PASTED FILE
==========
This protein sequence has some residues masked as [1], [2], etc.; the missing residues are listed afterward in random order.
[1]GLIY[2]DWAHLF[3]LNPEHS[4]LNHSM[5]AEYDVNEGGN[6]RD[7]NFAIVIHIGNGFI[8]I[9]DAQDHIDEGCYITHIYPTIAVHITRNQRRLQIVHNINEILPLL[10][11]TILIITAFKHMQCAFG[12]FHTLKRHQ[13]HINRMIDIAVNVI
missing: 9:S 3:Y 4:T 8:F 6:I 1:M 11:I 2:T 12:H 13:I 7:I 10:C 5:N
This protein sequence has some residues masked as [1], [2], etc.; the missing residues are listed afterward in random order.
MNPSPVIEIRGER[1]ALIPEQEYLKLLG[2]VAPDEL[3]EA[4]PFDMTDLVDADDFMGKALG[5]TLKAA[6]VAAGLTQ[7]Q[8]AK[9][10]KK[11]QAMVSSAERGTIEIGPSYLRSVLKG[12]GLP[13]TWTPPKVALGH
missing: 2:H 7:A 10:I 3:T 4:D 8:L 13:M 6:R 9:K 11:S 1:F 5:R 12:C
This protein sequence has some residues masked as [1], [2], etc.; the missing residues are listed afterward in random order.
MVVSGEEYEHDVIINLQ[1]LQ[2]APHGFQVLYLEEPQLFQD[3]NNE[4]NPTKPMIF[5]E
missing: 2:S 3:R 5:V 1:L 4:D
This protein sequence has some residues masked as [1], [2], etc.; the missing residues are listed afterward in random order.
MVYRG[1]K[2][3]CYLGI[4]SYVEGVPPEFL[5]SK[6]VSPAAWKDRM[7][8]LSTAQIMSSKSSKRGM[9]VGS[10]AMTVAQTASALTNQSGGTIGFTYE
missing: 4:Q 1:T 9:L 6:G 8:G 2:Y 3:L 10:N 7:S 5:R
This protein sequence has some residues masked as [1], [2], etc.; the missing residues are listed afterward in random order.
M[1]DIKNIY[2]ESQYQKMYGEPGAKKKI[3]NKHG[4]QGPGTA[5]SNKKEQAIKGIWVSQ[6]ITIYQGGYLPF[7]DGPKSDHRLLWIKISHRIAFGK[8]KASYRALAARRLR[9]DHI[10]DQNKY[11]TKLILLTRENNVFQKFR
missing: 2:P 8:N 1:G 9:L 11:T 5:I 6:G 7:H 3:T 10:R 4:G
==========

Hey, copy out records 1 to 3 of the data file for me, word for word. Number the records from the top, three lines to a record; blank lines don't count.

This protein sequence has some residues masked as [1], [2], etc.; the missing residues are listed afterward in random order.
[1]GLIY[2]DWAHLF[3]LNPEHS[4]LNHSM[5]AEYDVNEGGN[6]RD[7]NFAIVIHIGNGFI[8]I[9]DAQDHIDEGCYITHIYPTIAVHITRNQRRLQIVHNINEILPLL[10][11]TILIITAFKHMQCAFG[12]FHTLKRHQ[13]HINRMIDIAVNVI
missing: 9:S 3:Y 4:T 8:F 6:I 1:M 11:I 2:T 12:H 13:I 7:I 10:C 5:N
This protein sequence has some residues masked as [1], [2], etc.; the missing residues are listed afterward in random order.
MNPSPVIEIRGER[1]ALIPEQEYLKLLG[2]VAPDEL[3]EA[4]PFDMTDLVDADDFMGKALG[5]TLKAA[6]VAAGLTQ[7]Q[8]AK[9][10]KK[11]QAMVSSAERGTIEIGPSYLRSVLKG[12]GLP[13]TWTPPKVALGH
missing: 2:H 7:A 10:I 3:T 4:D 8:L 13:M 6:R 9:K 11:S 1:F 5:R 12:C
This protein sequence has some residues masked as [1], [2], etc.; the missing residues are listed afterward in random order.
MVVSGEEYEHDVIINLQ[1]LQ[2]APHGFQVLYLEEPQLFQD[3]NNE[4]NPTKPMIF[5]E
missing: 2:S 3:R 5:V 1:L 4:D